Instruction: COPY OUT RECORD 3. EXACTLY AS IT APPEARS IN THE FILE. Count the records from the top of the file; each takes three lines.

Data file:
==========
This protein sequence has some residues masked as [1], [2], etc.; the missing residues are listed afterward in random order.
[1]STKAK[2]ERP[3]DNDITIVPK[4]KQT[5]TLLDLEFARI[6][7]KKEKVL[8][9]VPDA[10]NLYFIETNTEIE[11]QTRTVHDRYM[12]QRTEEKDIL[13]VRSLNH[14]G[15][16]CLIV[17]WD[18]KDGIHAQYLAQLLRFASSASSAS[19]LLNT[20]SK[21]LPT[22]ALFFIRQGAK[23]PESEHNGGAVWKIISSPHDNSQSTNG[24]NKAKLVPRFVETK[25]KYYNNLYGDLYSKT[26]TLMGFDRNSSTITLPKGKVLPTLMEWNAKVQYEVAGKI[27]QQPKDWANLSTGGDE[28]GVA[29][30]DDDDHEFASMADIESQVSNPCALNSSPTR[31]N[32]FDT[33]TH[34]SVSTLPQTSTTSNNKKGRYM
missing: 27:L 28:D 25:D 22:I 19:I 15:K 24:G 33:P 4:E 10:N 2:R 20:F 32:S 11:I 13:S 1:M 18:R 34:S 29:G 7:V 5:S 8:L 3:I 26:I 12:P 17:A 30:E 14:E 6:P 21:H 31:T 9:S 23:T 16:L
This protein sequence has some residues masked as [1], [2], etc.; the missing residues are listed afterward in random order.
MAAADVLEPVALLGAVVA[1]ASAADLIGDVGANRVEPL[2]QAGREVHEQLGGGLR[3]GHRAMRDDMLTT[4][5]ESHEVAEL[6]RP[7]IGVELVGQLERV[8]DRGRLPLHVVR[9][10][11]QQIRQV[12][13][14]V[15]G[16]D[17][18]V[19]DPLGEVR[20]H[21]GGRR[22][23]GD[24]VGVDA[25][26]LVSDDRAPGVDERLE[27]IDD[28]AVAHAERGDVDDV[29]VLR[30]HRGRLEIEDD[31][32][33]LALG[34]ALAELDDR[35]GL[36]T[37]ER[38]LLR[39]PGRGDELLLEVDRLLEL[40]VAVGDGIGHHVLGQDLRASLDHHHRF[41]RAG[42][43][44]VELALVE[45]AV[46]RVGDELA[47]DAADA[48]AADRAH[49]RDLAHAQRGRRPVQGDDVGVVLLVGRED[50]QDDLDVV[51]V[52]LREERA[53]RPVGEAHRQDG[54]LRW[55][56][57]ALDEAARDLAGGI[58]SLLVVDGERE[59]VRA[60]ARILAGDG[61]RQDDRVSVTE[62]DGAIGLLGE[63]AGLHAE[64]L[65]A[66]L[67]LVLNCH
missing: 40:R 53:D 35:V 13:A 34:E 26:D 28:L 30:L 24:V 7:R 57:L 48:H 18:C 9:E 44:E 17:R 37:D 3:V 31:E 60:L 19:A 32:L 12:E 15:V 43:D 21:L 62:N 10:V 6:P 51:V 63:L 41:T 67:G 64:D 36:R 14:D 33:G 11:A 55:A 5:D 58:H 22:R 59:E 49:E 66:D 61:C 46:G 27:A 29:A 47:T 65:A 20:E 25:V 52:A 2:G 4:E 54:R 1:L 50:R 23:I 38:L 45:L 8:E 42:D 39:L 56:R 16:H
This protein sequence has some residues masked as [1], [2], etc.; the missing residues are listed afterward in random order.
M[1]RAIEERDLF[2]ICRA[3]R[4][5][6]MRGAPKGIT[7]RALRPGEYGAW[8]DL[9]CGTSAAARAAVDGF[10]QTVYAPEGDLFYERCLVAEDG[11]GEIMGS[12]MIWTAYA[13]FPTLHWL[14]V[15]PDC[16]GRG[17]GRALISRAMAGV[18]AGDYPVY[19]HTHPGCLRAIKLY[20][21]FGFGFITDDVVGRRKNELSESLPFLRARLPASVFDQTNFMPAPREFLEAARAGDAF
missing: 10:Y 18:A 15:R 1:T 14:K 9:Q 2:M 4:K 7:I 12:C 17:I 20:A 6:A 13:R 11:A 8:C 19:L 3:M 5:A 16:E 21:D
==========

This protein sequence has some residues masked as [1], [2], etc.; the missing residues are listed afterward in random order.
M[1]RAIEERDLF[2]ICRA[3]R[4][5][6]MRGAPKGIT[7]RALRPGEYGAW[8]DL[9]CGTSAAARAAVDGF[10]QTVYAPEGDLFYERCLVAEDG[11]GEIMGS[12]MIWTAYA[13]FPTLHWL[14]V[15]PDC[16]GRG[17]GRALISRAMAGV[18]AGDYPVY[19]HTHPGCLRAIKLY[20][21]FGFGFITDDVVGRRKNELSESLPFLRARLPASVFDQTNFMPAPREFLEAARAGDAF
missing: 10:Y 18:A 15:R 1:T 14:K 9:Q 2:M 4:K 7:I 12:C 17:I 20:A 6:A 13:R 11:A 8:C 19:L 3:M 5:A 16:E 21:D